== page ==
Elderly aunt is still funny.
Charley's Aunt at Newcastle Theatre Royal until Saturday
We've come a long way since the phenomenally successful first night of Brandon Thomas's farce Charley's Aunt in 1892, and there's no denying that in many ways the play is now a theatrical chestnut.
Its central situation is rooted in the days when nice young gals couldn't possibly visit equally nice young chaps in their rooms in Oxford without a respectable female chaperone being present. But Jack and Charles, gentlemen to their fingertips, are most awfully keen to declare their passions for Kitty and Amy while the girls' tyrannical guardian is out of the way.
Luckily Charley is expecting a visit from his rich, widowed aunt Donna Lucia. And when she doesn't turn up, it's a mere moment's work to persuade their chum Lord Fancourt Babberly to pretend to be the aunt.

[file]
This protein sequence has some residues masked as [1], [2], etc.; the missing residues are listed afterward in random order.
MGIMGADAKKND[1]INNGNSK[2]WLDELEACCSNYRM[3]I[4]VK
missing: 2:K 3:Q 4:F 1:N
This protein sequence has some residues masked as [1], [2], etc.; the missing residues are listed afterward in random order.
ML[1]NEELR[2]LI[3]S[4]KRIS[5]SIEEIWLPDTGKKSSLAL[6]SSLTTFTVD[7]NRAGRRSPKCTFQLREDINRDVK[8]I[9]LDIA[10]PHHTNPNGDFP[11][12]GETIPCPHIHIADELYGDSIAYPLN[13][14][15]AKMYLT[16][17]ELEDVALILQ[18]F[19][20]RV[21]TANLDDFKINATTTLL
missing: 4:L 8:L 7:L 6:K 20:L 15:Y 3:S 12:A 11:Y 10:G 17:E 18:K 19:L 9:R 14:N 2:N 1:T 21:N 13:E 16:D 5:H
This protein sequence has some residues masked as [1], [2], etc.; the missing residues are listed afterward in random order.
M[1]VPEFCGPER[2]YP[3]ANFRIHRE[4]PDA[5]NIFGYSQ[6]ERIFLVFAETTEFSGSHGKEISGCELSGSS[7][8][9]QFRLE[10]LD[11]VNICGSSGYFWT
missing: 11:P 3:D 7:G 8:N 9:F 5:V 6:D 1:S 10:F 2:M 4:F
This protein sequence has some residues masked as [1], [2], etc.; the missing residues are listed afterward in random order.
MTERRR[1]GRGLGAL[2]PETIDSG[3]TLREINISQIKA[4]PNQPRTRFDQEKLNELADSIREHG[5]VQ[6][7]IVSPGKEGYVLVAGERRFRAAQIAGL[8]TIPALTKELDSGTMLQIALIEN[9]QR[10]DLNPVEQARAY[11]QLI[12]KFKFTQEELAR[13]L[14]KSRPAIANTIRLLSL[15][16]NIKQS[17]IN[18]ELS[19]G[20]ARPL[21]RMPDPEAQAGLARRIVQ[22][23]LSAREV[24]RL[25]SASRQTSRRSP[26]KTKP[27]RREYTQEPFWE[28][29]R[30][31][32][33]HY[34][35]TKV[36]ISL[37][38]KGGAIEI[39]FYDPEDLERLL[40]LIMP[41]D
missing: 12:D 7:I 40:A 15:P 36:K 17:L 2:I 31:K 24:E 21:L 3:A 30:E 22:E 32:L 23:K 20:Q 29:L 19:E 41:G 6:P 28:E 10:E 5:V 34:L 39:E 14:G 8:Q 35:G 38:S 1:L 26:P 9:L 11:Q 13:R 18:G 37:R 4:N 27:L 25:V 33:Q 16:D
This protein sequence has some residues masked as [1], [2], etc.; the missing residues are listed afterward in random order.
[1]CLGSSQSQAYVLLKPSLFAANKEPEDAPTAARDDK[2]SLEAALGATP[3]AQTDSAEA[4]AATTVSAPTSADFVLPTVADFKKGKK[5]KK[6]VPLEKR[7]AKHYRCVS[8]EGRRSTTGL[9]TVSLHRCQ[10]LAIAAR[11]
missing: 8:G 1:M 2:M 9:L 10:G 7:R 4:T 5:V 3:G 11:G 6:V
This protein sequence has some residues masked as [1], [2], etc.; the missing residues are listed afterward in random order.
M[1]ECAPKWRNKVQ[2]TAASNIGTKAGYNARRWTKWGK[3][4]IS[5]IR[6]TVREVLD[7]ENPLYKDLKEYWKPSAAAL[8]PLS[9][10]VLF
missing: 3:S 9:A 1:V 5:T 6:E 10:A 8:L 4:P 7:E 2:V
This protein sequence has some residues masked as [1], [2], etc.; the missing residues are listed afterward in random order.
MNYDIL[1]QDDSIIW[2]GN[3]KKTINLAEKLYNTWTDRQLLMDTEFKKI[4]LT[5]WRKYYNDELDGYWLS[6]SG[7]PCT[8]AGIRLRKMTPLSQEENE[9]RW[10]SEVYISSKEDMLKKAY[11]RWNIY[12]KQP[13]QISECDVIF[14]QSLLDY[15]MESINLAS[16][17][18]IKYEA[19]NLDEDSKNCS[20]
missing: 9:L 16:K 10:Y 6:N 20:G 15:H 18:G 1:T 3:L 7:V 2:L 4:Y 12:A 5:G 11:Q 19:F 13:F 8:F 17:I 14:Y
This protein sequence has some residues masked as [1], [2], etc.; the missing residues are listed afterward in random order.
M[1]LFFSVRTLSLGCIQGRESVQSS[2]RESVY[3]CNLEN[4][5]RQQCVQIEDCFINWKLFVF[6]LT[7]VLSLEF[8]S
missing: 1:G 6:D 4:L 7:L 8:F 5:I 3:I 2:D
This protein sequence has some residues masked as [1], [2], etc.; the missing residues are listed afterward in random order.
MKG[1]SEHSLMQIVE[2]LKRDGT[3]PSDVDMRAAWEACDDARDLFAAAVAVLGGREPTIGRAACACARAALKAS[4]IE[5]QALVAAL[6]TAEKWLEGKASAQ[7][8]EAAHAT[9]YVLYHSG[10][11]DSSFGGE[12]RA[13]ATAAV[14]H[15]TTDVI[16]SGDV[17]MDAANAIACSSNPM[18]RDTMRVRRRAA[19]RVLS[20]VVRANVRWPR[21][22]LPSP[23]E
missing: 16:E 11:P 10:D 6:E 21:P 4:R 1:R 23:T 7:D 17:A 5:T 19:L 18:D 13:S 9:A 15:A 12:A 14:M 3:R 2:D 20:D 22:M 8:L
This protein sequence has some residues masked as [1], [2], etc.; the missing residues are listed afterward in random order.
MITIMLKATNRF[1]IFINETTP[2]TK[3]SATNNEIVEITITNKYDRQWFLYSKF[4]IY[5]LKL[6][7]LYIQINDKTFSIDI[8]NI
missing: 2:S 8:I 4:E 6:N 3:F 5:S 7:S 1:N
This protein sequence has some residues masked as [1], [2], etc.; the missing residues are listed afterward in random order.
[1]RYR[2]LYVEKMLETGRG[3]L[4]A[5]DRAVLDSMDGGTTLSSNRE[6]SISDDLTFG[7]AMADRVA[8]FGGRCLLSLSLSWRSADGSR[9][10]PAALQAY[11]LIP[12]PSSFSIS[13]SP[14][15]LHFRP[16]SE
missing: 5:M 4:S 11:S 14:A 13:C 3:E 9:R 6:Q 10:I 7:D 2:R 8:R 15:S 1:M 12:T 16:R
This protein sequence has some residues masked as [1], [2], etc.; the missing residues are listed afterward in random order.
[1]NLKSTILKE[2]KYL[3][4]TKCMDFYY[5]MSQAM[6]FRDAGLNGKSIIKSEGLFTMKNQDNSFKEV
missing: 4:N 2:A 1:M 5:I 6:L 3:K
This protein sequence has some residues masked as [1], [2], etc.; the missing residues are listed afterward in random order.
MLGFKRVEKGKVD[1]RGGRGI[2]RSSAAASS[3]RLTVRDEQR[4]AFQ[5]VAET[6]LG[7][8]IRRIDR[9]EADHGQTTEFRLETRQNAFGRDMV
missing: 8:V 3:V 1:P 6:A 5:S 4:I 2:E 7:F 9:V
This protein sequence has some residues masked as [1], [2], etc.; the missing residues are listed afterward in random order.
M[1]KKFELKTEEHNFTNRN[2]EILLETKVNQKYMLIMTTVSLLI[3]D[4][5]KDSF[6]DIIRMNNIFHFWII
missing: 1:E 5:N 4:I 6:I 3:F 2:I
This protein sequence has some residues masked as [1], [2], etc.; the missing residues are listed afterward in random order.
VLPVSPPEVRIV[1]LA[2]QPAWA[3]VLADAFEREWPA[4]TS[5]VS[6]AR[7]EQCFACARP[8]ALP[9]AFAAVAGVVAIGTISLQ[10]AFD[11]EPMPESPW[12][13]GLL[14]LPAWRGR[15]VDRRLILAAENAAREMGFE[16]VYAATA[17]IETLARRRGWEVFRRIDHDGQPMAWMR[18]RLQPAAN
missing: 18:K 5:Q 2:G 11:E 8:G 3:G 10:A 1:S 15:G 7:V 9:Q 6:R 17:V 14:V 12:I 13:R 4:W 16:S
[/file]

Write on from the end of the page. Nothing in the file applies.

The ensuing confusion need scarcely be imagined, and to say that this new production fulfils all the expectations is not to insult it for want of originality. This is a classic of farce, beautifully designed to be served up to a fresh audience without damaging its original flavour.
Stephen Tompkinson hits just the right sort of Bertie Wooster note in the central role ( a silly ass who is nonetheless made of the right stuff through and through. Never for a moment does he convince anyone that he is an elderly lady ( he's playing out the game because faint heart never won fair lady.
And how pleasant to find a three-act play with two proper intervals. Charley's aunt would have approved of that extra visit to the bar.